We’ve talked about some of the history and about Stagville itself. Now it’s time for a look at the characters – men and women who grew up as slaves, viewed as “property” to someone else.
Tempie is the oldest character in our collection. She was 103 years old in the late 1930’s when she was interviewed by the Federal Writer’s Project. This means that she was in her 30’s during The Civil War, so she remembers slavery differently from the other characters, who were children at the time.
Tempie had a good relationship with George and Betsy Herndon, the couple that owned her, and in her interview she tells of fond memories working in a weaving room with the other slave women (and Betsy). She also recounts her marriage to Exter Durham, a slave from another plantation.
REVEREND SQUIRE DOWD
Squire Dowd was one of the very few slaves who received an education. He remembers being taught to read and write by the white children “as punishment” for the bad things he did. As an adult, he became a Baptist preacher and was fairly well-known in the Raleigh community, where he served in the ministry for 50 years.
Dowd has a self-described “conservative view” of slavery. While he seems to blame carpetbaggers and the Ku Klux Klan for much of the plight of African-Americans after the war, he also recalls several good times he had as a slave child.
Little is known of Fanny Cannady other than from her interview with the Federal Writer’s Project. Fanny and her mother seem to have been very close with her mistress, Sally Moss, but she was terrified of her master, Jordan Moss. She recounts the story of two slave brothers, Leonard and Burrus Allen, who were large strong men who were not afraid of their master. Fanny describes in detail a horrifying chain of events that begin with an off-hand comment from Leonard about Moss’s son. One of the brothers would end up killed by his master, the other whipped mercilessly.
Henry’s monologue in LET THEM BE HEARD is actually a combination of the two interviews given by Henry and his brother Clay. Both men were slaves, but on two different plantations in Raleigh. He talks about being beaten just for being black, saying “I had a whole heap of dem whuppin’s” (Clay’s line). He also recounts slave sales, including the sale of his wife after just one year of marriage.
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Andrew Boone begins his narrative by relating how the Works Progress Administration has cut him off. He says he can no longer work, that he has been squatting in tobacco barns for years, and that he has not had much food lately. Andrew’s former owner, Billy Boone, treated his slaves harshly and Andrew remarks on the fact that his master was a preacher. After slavery, Andrew moved to New York City, where he seems to have found a reasonable amount of success working for the entertainers Crawford & Banhay. While in New York, Andrew married and had children, but these successes appear to have all faded away by the time of his interview.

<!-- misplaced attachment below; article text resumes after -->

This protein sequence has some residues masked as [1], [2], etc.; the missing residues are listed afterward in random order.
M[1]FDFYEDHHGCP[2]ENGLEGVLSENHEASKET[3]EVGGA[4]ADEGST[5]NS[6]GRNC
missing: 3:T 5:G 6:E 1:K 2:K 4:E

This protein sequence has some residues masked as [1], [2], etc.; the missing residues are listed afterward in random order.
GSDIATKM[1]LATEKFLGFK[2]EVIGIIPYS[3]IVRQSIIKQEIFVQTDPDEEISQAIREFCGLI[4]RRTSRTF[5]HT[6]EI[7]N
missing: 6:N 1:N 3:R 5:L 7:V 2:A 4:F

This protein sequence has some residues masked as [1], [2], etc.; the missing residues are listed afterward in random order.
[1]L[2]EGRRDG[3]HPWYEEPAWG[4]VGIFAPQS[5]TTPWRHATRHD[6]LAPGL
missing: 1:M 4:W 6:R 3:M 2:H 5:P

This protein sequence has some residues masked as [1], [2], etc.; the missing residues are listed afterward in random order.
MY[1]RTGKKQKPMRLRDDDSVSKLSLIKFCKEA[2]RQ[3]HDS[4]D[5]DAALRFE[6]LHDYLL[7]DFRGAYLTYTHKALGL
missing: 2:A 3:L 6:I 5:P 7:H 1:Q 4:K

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Very little is known about Thomas Hall, who was 81 at the time of his interview. After beginning to give some details about his parents and owner, he seems to become more and more agitated and ends up refusing to tell the interviewer his story. He rails against the economic slavery and bigotry that continued after emancipation, and he says he hates Harriet Beecher Stowe and Abraham Lincoln for serving their own interests rather than trying to help African-Americans.
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Dave’s narrative is actually a story about his grandparents. Dave was an excellent storyteller, and the first time I read this story it actually made me cry. It is almost Shakespearean in its tragedy. Dave’s grandparents, Cleve and Lissa, lost their infant daughter (Dave’s mother) when they were purchased because their master did not want to also buy the baby and have it impede their ability to work. Some time after this, Cleve realized that the master was planning on selling Lissa. Unable to bear the loss of his wife after losing their child, Cleve decides to resist, knowing full well the consequences.